NDAA draft would slash number of CIOs in DOD, boost cyber workforce

Rep. Mac Thornberry (Photo: House Armed Services Committee)

House Armed Services Committee Chairman Mac Thornberry (R-Texas) would like to see the 2019 Defense authorization bill cut the number of DOD CIOs from 60 to "no more than five."

House Armed Service Committee Chairman Mac Thornberry (R-Texas) has set his sights on cutting the number of CIOs across the Department of Defense, while making it easier to hire cyber workers.

In his latest draft of the 2019 defense spending bill released May 7, the chairman calls for DOD to reduce the number of CIOs across the organization from 60 to “no more than five” by 2021 due to concern that “this number of senior personnel with this same responsibility injects duplication, redundancy, and slows the Department's ability to swiftly react” to IT needs and cyber domain of warfare incidents.

The measure also includes a provision that would increase the defense secretary’s hiring power. One section aims to give the defense secretary direct authority to hire civilians for “any position involved with cybersecurity,” acquisition, science, technology or engineering. That provision would sunset in September 2025. The mark also includes a section that would expand expedited hiring authorities to replete the acquisition workforce, particulary for such areas as IT modernization and cybersecurity.

The chairman's mark also threatens a short leash for the Pentagon's controversial cloud acquisition program JEDI – short for Joint Enterprise Defense Infrastructure. The bill seeks more information on the DOD's Cloud Executive Steering Group running the acquisition, spending on program administration, the relationship between JEDI and other DOD cloud efforts including milCloud 2.0, an estimate on how long it will take to move warfighting IT infrastructure to the cloud and an explanation of how the acquisition strategy "provides for a full and open competition." The bill includes a provision withholding half the funds allocated for the JEDI deal in FY2019 if the report called for in the bill is not supplied.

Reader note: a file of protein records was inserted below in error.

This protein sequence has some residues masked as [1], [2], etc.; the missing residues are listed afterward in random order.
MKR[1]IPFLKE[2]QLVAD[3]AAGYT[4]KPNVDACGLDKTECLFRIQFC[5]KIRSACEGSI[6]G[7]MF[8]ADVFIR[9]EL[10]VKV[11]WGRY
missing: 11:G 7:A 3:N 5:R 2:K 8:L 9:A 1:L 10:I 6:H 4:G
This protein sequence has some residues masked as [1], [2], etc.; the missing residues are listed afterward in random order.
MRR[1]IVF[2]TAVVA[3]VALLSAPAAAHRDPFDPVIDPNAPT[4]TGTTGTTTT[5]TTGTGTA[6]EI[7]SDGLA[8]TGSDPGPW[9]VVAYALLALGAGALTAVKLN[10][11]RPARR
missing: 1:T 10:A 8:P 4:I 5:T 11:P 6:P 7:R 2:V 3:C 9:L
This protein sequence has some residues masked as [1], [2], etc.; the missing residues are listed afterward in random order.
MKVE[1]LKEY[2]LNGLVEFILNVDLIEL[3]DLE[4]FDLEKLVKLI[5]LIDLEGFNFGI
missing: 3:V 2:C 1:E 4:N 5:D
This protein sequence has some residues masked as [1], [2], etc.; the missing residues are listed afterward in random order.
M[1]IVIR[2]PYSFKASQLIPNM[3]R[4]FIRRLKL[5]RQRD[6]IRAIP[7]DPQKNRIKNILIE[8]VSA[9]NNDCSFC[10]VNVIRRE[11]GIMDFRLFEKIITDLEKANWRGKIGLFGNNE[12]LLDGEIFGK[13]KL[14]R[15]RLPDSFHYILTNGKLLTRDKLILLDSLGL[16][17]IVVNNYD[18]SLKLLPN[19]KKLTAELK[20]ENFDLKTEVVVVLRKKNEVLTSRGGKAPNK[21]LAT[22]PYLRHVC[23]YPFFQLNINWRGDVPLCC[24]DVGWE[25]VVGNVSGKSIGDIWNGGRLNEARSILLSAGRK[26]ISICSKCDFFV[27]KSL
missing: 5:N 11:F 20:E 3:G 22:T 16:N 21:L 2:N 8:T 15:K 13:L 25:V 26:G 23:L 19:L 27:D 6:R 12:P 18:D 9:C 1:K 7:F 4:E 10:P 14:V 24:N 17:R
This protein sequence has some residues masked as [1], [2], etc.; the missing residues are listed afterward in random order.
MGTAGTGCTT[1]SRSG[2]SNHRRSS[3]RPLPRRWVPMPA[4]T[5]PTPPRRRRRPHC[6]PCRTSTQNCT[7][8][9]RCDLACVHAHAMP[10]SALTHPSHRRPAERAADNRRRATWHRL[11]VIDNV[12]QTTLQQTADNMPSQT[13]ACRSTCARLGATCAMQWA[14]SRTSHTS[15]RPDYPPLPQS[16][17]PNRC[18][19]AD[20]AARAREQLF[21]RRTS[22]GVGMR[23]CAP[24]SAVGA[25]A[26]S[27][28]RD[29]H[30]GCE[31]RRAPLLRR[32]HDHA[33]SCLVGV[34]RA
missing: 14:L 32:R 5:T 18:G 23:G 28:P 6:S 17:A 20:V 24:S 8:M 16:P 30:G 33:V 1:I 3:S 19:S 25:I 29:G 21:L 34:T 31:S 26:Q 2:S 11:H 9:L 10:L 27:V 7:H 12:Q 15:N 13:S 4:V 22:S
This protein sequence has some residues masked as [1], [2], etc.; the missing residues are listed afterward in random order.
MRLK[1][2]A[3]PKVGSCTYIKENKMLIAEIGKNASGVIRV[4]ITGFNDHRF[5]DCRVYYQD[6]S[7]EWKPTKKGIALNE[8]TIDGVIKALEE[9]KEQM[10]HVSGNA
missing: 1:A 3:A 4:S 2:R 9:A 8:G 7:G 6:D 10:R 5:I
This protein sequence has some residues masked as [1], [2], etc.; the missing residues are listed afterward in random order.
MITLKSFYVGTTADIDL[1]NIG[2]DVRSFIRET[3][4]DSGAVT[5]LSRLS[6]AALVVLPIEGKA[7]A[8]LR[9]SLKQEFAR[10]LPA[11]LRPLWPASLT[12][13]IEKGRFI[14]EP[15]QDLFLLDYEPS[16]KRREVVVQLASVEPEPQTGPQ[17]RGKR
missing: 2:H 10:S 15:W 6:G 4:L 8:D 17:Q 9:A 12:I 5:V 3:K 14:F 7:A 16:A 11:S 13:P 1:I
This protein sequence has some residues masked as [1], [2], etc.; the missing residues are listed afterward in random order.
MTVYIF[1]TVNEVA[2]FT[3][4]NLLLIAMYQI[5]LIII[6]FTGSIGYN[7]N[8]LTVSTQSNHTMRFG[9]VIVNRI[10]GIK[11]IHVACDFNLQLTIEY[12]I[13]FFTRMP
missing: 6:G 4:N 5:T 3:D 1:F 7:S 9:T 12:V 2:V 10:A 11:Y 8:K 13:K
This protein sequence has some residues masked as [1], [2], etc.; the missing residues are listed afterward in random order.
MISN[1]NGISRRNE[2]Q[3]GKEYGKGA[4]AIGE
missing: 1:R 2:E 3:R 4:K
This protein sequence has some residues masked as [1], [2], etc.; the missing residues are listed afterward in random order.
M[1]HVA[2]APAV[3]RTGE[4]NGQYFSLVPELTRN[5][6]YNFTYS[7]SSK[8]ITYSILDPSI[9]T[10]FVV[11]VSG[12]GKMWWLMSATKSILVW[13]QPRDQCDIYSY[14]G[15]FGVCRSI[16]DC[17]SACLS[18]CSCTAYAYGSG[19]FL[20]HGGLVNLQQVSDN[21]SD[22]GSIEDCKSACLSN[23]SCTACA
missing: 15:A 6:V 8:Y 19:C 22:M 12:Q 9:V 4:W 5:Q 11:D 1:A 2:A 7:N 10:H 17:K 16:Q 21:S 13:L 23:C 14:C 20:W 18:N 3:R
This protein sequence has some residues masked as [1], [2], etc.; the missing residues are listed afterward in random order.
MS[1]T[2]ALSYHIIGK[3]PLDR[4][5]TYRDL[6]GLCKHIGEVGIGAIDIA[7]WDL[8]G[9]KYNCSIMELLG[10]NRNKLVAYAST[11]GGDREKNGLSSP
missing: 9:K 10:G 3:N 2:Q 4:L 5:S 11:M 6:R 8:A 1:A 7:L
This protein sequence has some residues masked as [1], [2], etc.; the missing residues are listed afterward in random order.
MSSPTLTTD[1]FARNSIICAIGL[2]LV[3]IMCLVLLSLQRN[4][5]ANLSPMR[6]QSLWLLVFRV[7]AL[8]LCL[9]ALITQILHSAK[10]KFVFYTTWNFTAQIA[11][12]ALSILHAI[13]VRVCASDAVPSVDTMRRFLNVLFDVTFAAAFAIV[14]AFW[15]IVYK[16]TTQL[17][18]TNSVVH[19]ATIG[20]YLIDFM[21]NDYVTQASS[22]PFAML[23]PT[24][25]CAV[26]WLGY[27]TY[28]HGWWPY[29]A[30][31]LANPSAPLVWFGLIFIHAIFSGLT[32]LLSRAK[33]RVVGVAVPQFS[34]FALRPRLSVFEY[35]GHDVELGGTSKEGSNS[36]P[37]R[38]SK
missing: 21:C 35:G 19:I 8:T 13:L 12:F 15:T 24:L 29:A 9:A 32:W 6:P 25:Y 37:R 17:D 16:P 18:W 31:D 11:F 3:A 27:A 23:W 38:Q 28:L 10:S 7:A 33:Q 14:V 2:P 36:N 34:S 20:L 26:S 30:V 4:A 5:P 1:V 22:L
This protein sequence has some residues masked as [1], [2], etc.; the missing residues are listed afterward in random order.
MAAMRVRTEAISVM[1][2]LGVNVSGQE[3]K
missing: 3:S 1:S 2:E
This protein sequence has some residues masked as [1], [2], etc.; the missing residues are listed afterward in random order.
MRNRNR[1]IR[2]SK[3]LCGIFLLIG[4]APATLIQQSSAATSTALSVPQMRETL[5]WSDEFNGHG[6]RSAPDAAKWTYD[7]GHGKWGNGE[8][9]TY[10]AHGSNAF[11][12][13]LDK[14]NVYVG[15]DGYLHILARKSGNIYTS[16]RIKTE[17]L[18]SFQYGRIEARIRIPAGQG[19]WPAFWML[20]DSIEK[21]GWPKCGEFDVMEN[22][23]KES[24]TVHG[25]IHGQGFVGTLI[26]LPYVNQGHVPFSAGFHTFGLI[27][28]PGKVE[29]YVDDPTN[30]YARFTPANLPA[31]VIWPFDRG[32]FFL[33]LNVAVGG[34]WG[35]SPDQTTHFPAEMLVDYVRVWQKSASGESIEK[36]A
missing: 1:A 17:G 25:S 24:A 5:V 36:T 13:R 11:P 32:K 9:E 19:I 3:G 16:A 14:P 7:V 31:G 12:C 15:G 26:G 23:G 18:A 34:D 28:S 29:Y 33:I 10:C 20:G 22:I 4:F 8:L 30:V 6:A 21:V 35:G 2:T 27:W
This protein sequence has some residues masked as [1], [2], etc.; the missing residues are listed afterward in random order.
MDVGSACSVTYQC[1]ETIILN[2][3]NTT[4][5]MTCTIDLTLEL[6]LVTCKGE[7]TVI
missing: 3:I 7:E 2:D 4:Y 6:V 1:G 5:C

Thornberry’s previous recommendations, such as the elimination of the Defense Information Systems Agency, also made it into the latest version. DISA’s information technology, senior leader communications and acquisition functions would be transferred to other parts of DOD by January 2021.

The chairman’s mark also touches on national security policy. One provision seeks a government wide coordination effort to respond to foreign influence operations, particularly cyber-enabled efforts. Part of that effort would include amending the National Security Act of 1947 and tasking the National Security Council with coordinating the entire U.S. government’s response to information and cyber campaigns.

Additionally, the mark suggests a government-wide ban from using and hardware, equipment, components, software, firmware, services and telecommunications equipment from China-based companies Huawei and ZTE -- including their subsidiaries, successors, or affiliates -- effective by January 2021. The proposal follows a recent Pentagon directive instructing military exchange services and commissaries from selling products made by Chinese device manufacturers Huawei and ZTE.

The full committee will begin deliberating the chairman’s mark on May 9.

About the Author

Lauren C. Williams is senior editor for FCW and Defense Systems, covering defense and cybersecurity.

Prior to joining FCW, Williams was the tech reporter for ThinkProgress, where she covered everything from internet culture to national security issues. In past positions, Williams covered health care, politics and crime for various publications, including The Seattle Times.

Williams graduated with a master's in journalism from the University of Maryland, College Park and a bachelor's in dietetics from the University of Delaware. She can be contacted at [email protected], or follow her on Twitter @lalaurenista.

Click here for previous articles by Wiliams.


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